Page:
6th season champion Le Vu Hoang explained that he decided to study in Australia for a while after graduation because it was an opportunity to expand connections with international scientists and businesses, learn more new technology. Australia also has the facilities to support better research.
Mr. Hoang shared with BBC News Vietnamese: “I currently have a number of projects associated with Vietnam to bring IoT technology (Internet of things) and AI (artificial intelligence), and bring my products to serve Vietnam.”
Cases like Mr. Hoang exacerbate worries of “brain drain” in Vietnam. However, Professor Nguyen Van Tuan said that this concept is not necessarily appropriate in the era of globalization.
“Vietnamese international students who study in Australia and are accepted to stay have a positive impact on Australia first. But if they become famous abroad, they also help their homeland not only with scientific expertise but also economics. Saying brain drain, but in fact, both sides have mutual benefits,” he said.
According to Professor Tuan, in the flat world, one person sitting in Europe can work for Australia, one person sitting in Australia but working for Malaysia.
“I think the more interesting question is to whom knowledge sovereignty belongs. If a person in Europe works for Australia and has patented discoveries then that sovereignty belongs to Australia. Talk about the flow of brain is talking about losing the copyright of knowledge, but people are still there, not losing anywhere,” he explained.
Associate Professor Nguyen Hoang Anh commented: “In the 21st century, 20 years ago, probably only Vietnam still wonders whether people going to study abroad will return or not. This thought is too backward, sounds like a problem of the 19th century.”
Ms. Anh analyzed further: “If international students stay and succeed, they will contribute to promoting Vietnam. If they come to the world, they show that Vietnam is no less than anyone else, it is Uncle Ho’s opinion about shoulder to shoulder with the great powers of the five continents, should be encouraged.”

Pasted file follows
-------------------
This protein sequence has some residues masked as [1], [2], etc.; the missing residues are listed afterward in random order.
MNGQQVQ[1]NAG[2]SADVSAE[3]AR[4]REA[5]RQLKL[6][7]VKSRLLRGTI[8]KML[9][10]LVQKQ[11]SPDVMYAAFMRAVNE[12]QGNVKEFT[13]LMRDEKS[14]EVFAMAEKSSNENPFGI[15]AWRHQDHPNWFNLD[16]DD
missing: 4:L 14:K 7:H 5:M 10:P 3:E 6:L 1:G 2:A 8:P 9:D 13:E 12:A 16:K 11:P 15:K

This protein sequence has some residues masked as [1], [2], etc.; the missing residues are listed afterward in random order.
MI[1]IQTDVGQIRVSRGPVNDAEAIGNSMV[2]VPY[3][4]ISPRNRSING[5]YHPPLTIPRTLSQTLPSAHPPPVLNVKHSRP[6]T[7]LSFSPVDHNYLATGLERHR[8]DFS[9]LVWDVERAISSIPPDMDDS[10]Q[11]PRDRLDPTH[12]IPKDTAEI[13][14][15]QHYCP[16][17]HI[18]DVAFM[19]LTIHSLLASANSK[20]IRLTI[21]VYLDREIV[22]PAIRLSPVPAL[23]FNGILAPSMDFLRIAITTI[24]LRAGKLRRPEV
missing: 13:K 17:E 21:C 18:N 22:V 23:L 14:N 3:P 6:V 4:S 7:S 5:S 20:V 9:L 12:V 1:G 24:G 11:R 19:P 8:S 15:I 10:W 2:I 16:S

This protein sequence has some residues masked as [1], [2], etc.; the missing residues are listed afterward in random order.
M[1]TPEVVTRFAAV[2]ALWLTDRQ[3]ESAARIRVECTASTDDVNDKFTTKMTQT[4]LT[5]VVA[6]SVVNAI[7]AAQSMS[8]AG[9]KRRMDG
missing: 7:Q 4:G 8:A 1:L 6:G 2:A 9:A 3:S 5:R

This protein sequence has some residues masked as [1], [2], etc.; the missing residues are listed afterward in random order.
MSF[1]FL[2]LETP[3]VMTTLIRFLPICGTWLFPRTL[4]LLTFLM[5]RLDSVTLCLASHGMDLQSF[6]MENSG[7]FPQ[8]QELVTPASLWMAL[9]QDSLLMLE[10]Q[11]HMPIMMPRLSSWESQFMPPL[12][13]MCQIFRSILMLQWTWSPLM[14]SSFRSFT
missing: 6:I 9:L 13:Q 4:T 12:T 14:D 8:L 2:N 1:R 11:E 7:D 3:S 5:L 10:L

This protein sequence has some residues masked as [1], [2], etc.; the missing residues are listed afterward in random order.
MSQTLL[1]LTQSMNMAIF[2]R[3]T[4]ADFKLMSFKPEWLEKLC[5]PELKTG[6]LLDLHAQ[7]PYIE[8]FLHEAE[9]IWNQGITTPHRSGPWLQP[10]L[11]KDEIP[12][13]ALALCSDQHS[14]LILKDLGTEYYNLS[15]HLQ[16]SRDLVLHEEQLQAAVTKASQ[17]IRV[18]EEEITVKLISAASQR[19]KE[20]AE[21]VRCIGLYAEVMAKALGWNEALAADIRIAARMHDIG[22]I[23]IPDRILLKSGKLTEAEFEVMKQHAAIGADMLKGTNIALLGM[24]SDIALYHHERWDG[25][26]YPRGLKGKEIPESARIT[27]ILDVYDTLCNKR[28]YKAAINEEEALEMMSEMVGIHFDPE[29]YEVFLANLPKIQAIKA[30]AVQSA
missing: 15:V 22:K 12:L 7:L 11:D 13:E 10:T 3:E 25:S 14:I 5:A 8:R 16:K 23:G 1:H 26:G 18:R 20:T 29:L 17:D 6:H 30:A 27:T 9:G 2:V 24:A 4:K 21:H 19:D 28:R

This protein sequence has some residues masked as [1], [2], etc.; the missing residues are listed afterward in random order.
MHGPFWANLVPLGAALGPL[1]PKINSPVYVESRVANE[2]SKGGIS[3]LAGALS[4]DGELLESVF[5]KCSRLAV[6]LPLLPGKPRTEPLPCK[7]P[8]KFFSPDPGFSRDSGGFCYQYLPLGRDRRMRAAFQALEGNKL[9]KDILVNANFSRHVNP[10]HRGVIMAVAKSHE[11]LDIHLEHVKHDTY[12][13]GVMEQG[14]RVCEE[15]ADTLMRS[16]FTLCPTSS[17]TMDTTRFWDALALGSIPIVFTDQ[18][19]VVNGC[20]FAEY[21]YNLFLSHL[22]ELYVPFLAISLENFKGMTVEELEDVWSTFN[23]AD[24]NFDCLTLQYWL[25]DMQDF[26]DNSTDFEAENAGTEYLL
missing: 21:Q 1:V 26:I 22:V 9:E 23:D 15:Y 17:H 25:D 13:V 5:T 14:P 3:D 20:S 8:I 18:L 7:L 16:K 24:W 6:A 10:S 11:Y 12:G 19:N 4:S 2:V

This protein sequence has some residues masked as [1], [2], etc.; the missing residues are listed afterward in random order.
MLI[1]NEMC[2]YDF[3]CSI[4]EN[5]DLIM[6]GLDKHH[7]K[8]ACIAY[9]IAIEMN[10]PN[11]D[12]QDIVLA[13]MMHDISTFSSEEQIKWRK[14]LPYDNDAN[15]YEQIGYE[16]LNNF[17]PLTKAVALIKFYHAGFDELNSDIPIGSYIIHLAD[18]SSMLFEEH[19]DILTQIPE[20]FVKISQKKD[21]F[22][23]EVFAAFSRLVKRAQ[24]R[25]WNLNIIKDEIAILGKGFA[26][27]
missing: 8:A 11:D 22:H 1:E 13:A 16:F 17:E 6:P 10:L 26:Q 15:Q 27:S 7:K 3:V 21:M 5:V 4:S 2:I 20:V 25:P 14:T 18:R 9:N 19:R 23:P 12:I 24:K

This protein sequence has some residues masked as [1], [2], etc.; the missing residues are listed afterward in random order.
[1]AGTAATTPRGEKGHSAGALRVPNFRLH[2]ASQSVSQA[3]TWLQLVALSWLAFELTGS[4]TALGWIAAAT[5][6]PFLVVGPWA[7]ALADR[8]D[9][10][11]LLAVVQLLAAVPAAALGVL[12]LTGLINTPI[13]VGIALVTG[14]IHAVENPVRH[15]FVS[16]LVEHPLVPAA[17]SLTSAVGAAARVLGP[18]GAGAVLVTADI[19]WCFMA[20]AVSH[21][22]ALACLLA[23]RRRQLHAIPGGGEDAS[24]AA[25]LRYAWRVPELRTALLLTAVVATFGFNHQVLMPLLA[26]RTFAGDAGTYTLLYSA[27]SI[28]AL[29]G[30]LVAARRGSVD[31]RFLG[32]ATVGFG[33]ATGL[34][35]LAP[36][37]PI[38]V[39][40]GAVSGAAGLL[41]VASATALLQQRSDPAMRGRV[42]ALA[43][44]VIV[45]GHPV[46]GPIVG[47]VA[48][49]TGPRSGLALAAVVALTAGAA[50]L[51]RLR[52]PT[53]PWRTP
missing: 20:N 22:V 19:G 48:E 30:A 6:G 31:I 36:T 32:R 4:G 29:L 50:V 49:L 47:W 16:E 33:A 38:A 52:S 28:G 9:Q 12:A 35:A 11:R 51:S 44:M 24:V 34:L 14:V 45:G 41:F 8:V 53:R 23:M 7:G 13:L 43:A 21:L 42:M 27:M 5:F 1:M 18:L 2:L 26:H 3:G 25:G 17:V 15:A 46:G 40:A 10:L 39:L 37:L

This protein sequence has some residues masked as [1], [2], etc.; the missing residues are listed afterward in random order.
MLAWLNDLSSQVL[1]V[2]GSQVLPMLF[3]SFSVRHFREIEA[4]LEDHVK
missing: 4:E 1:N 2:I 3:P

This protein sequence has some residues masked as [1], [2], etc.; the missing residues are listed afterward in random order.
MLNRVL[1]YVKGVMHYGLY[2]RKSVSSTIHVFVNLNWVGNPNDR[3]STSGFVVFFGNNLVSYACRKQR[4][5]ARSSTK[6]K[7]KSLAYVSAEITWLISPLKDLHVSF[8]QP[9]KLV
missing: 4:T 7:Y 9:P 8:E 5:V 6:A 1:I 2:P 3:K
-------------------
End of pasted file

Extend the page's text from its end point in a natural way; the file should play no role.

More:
Is Vietnamese society too harsh?
Associate Professor Nguyen Hoang Anh said: “In terms of personal experience, after studying abroad, I was not welcome. Besides speaking, I was welcome but their behaviors ware very skeptically. Colleagues were concerned about whether we would rob their jobs while leaders were afraid of being hindered.”
She commented: “Now the society is more open, but we still see public noise about international students not returning, considering a 17-year-old student’s swing of his hand. It is very difficult to live with such narrow-minded people.”
Professor Tuan added: “When you come back to Vietnam, you encounter barriers that are cultural rather than professional. They often tell me that working conditions in Vietnam are not good, they are not assigned the right professional job. Some people said they were confused about ‘office politics’. Some complained about being unwelcome but also jealous. I knew a few children who went back to Vietnam and then returned to Australia because they could not stand in the domestic environment.”
“Vietnamese students who stay in Australia, like other students from other countries, mainly come from working and research conditions. In addition, the promotion and reward system is transparent so they love it. Vietnamese folk has a saying: ‘first descendant, second relation, three money, four wisdom.” This discourages many young people, even I will be discouraged,” Mr. Tuan said.
As a person who has many activities in science, education, and healthcare in Vietnam, Professor Tuan expressed: “Genuine scientists like us abroad, when returning to Vietnam encounter a difficulty: to be honest. When I tell the truth, to be honest, sometimes my colleagues are not willing to cooperate.
From the US, look at education in Vietnam
Ms. Anh suggested: “I think Vietnam can learn the Chinese model. Deng Xiaoping thinks that by the 40s, many people will return home. Reality shows that he is right. By 2000, China had many privilege policies for people studying abroad.”
“I discussed with an associate professor at a famous university in the US about the reasons for returning home. He replied in Shanghai, you have better conditions, run a faculty and funds. Again, people over 40 almost all hope to return to their homeland, hoping to have a chance to contribute. If we give the opportunity, they will return. Hope Vietnam looks as far as Deng Xiaoping,” Ms. Anh said.
During the past 20 years, Professor Tuan has had dozens of research works and books published in Vietnam even though he lived in Australia. Professor Tuan confided: “As a Vietnamese, I am always concerned about the country. I want to do something to make my homeland better. When it comes to contributing to the homeland, I think 100% of Vietnamese people want it, no matter what they may have different political views from their domestic counterparts.”